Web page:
"The critical fact is that the level of brain abnormality correlates strongly with the measure of head impacts of great enough severity to warrant being taken out of play. This means that it is highly likely that damage caused by blows to the head accumulate towards an executive impairment in later life."

Dr Hampshire and his colleagues at the University of Western Ontario, Canada suggest that fMRI could be used to reveal potential neurological problems in American football players that aren't picked up by standard clinical tests. Brain imaging results could be useful to retired players who are negotiating compensation for neurological problems that may be related to their careers. Players could also be scanned each season to detect problems early.

The findings also highlight the inadequacy of standard cognitive tests for detecting certain types of behavioural deficit.

"Researchers have put a lot of time into developing tests to pick up on executive dysfunction, but none of them work at all well. It's not unusual for an individual who has had a blow to the head to perform relatively well on a neuropsychological testing battery, and then go on to struggle in everyday life.

"The results tell us something very interesting about the human brain, which is that after damage, it can work harder and bring extra areas on line in order to cope with cognitive tasks. It is likely that in more complicated real world scenarios, this plasticity is insufficient and consequently, the executive impairment is no longer masked. In this respect, the results are also of relevance to other patients who suffer from multiple head injuries.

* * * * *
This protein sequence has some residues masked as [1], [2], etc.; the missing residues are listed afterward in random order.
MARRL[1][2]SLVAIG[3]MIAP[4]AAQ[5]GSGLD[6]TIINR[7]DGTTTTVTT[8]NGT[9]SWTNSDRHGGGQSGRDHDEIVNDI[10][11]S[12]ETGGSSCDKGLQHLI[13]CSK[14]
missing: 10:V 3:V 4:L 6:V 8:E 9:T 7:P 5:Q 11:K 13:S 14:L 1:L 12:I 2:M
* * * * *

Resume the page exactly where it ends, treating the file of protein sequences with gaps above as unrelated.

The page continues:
"Of course, this is a relatively preliminary study. We really need to test more players and to track players across seasons using brain imaging."


Story Source:

The above story is based on materials provided by Imperial College London. Note: Materials may be edited for content and length.


Journal Reference:

  1. Adam Hampshire, Alex MacDonald, Adrian M. Owen. Hypoconnectivity and Hyperfrontality in Retired American Football Players. Scientific Reports, 2013; 3 DOI: 10.1038/srep02972

Cite This Page:

Imperial College London. "Brain scans show unusual activity in retired American football players." ScienceDaily. ScienceDaily, 17 October 2013. <www.sciencedaily.com/releases/2013/10/131017093828.htm>.
Imperial College London. (2013, October 17). Brain scans show unusual activity in retired American football players. ScienceDaily. Retrieved October 20, 2014 from www.sciencedaily.com/releases/2013/10/131017093828.htm
Imperial College London. "Brain scans show unusual activity in retired American football players." ScienceDaily. www.sciencedaily.com/releases/2013/10/131017093828.htm (accessed October 20, 2014).